Matthew Picton

Artist Matthew Picton evokes specific historical events or time periods with the art, text, even paper he chooses to use.

Matthew Picton pulls off a neat artistic trick -- not only does he create sculptures of cities, he also layers in their histories.

In his series "Paper Sculptures," Picton creates hand-cut and folded paper 3D street grids. He also incorporates art, text, or even special paper to evoke something specific about the city (often, a historical event or time period). So, for example, Picton's London "Great Fire" of 1666 map depicts burned illustrations of 17th century street life. In the case of Las Vegas, Picton uses neon green paper decorated solely by the words from Hunter S. Thompson's Fear and Loathing in Las Vegas.

It's a concept that stemmed from Picton's eagerness to add more depth to his early map art. "I started to want to introduce more elements of actual text and history," he says, adding that he "started trying to imagine as to how to sculpt the spaces in between the streets."

One of the biggest challenges, he says, is deciding what highlight. "Enough history has to be read and understood in order to be able to select and place the literature," Picton says. "Lately the challenge has been assimilating all the reading required to produce a work."

Picton's "Paper Sculptures" will be on exhibit at the Toomey Tourell Fine Art gallery in San Francisco from June 6 to July 14. An eBook with his works, Urban Histories; A Fictional Perspective, is also available for sale.

Below, a look at some of the maps:

Dallas (Kennedy assassination)
Dallas (Kennedy assassination)
Jerusalem
Jerusalem
London (Great Fire, 1666)
London (Great Fire, 1666)
Las Vegas (text from "Fear and Loathing in Las Vegas")


 

New York City (9/11)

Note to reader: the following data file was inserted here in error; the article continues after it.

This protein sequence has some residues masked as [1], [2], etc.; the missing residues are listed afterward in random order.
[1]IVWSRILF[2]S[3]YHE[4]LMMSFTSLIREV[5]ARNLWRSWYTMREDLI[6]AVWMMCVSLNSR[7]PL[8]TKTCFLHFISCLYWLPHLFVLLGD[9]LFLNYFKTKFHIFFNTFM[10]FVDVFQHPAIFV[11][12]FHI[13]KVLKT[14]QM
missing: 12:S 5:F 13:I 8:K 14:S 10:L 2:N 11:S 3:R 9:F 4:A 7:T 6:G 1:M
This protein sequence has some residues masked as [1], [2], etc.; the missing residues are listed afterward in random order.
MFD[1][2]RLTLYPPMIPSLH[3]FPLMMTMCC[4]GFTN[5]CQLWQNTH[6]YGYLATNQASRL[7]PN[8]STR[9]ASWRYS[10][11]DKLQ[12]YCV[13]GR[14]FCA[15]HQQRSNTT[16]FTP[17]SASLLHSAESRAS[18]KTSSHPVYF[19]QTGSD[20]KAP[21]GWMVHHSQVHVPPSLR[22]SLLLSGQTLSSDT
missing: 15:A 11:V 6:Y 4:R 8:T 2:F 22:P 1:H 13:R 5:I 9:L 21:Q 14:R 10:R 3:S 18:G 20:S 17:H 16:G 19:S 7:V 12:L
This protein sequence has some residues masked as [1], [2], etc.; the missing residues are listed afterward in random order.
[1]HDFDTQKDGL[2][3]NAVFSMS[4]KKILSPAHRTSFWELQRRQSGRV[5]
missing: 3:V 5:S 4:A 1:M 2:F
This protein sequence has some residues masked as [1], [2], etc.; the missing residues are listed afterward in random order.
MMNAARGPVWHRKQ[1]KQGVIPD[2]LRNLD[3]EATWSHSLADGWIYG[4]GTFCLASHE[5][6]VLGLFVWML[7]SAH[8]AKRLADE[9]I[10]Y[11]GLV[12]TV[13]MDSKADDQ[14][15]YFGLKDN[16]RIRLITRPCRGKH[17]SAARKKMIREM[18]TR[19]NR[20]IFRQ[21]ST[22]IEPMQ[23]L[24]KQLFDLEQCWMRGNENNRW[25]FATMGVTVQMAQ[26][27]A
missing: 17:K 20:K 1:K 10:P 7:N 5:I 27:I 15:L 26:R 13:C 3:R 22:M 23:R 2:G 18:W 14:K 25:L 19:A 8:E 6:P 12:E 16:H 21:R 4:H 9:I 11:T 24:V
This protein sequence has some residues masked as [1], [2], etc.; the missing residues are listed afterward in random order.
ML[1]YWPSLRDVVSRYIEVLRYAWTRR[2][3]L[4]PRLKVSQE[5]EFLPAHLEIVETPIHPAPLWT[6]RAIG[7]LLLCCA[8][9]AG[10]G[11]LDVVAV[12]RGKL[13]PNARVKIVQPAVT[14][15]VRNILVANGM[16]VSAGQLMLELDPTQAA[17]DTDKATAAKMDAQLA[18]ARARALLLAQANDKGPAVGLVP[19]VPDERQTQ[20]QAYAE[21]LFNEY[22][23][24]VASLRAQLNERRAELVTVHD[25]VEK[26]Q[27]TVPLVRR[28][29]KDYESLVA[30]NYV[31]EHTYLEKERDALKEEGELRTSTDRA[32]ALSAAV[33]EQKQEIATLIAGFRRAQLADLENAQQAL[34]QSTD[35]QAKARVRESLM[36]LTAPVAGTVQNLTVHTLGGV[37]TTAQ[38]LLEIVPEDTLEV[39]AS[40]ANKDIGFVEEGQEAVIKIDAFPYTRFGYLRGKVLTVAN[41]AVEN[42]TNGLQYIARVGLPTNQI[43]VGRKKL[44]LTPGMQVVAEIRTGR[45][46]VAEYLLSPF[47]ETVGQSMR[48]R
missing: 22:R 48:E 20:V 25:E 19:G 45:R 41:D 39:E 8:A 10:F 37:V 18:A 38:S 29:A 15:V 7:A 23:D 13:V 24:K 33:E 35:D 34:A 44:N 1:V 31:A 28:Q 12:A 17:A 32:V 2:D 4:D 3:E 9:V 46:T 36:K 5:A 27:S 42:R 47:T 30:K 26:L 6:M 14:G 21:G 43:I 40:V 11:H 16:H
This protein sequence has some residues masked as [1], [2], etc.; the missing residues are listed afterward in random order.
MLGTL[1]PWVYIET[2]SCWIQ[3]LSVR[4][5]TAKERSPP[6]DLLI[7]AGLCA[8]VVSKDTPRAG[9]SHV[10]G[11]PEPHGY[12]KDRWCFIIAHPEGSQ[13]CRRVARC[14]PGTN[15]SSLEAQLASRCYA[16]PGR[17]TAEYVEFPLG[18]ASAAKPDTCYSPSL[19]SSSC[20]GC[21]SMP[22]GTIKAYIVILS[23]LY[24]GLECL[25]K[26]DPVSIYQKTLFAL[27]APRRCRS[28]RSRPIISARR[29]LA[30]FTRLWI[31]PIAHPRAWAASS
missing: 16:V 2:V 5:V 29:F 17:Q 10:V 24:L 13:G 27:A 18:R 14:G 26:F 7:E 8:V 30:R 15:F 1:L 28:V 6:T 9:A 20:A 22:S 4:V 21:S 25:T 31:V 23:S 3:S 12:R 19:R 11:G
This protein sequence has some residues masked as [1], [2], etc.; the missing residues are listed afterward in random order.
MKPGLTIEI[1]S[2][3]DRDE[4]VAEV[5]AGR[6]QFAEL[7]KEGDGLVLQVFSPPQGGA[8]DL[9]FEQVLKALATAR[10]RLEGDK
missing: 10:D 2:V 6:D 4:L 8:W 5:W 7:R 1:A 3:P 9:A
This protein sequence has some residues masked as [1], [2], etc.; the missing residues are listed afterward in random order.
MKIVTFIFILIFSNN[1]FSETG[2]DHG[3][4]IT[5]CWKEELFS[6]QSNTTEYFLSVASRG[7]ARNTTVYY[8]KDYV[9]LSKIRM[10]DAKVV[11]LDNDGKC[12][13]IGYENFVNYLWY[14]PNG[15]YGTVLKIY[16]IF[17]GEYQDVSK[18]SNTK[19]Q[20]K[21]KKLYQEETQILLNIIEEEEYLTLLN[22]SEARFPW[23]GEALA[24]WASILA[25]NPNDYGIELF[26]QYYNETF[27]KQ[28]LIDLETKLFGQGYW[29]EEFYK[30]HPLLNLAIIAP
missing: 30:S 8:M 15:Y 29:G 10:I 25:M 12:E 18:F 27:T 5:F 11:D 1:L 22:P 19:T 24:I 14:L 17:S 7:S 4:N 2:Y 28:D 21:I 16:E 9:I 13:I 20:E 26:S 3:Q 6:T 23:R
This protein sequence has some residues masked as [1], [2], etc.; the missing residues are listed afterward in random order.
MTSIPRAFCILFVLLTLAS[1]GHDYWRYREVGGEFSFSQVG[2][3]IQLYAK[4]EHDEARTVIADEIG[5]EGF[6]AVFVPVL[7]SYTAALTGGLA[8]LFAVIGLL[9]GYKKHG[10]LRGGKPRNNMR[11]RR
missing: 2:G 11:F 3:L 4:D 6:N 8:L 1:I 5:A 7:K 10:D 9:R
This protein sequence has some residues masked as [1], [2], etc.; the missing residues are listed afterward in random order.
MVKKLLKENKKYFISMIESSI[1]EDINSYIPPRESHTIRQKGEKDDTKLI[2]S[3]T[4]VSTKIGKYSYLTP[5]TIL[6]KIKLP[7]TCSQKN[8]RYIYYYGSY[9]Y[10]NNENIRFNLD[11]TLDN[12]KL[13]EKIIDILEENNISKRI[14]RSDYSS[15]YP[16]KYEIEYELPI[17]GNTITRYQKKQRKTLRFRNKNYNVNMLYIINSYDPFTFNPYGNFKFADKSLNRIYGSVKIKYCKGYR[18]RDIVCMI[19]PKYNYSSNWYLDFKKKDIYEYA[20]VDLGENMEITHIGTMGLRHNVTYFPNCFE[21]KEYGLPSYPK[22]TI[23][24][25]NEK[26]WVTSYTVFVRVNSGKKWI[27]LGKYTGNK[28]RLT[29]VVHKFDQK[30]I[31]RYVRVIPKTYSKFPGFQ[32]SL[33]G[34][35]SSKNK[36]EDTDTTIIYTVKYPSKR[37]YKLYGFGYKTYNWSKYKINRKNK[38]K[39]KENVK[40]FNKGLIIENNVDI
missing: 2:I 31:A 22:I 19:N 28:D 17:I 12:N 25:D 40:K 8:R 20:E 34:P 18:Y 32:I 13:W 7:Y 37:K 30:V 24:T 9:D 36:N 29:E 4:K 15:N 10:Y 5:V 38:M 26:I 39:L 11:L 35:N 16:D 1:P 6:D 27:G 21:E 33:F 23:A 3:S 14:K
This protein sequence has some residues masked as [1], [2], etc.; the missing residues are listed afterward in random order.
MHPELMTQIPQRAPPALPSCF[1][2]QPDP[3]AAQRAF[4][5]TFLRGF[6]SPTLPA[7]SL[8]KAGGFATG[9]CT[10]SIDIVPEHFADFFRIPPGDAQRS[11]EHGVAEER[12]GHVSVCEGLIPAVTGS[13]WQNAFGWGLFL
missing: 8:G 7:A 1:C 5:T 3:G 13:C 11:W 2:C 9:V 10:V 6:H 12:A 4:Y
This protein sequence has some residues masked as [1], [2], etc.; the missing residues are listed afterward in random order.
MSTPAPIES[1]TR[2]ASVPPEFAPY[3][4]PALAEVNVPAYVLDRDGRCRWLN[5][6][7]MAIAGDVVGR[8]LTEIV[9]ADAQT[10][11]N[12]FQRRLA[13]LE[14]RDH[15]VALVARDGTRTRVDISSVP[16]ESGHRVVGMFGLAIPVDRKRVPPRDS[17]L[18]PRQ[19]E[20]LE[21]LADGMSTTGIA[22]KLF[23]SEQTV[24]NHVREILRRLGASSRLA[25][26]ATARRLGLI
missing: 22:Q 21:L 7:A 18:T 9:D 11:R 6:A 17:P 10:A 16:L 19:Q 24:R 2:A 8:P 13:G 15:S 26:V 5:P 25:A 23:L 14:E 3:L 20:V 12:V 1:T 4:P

New York City (9/11)
Portland
Portland
San Francisco (1906 earthquake and fire)
San Francisco (Earthquake and fire, 1906)
Venice (with references to Thomas Mann’s 1911 novel "Death in Venice")
Venice (with references to Thomas Mann’s 1911 novel "Death in Venice")

Moscow (French invasion of Russia, 1812)

About the Author

Most Popular

  1. A map of apartment searches in the U.S.
    Maps

    Where America’s Renters Want to Move Next

    A new report that tracks apartment searches between U.S. cities reveals the moving aspirations of a certain set of renters.

  2. A cat lays flat on a bench at a park on the outskirts of Tokyo.
    Life

    Why Don't Americans Use Their Parks at Night?

    Most cities aren’t fond of letting people use parks after dark. But there are good lifestyle, environmental, and safety reasons to reconsider.

  3. Equity

    Why I Found My Community in a Starbucks

    I was reluctant to support a corporate chain. But in my neighborhood, it’s one of the only places I could have formed a relationship with someone like Sammy.

  4. A man walks by an abandoned home in Youngstown, Ohio
    Life

    How Some Shrinking Cities Are Still Prospering

    A study finds that some shrinking cities are prosperous areas with smaller, more-educated populations. But they also have greater levels of income inequality.

  5. a photo of yellow vest protesters in Paris, France.
    Equity

    To Understand American Political Anger, Look to ‘Peripheral France’

    French geographer Christophe Guilluy has a controversial diagnosis of working-class resentment in the age of Trump, Brexit, and the Yellow Vests.

×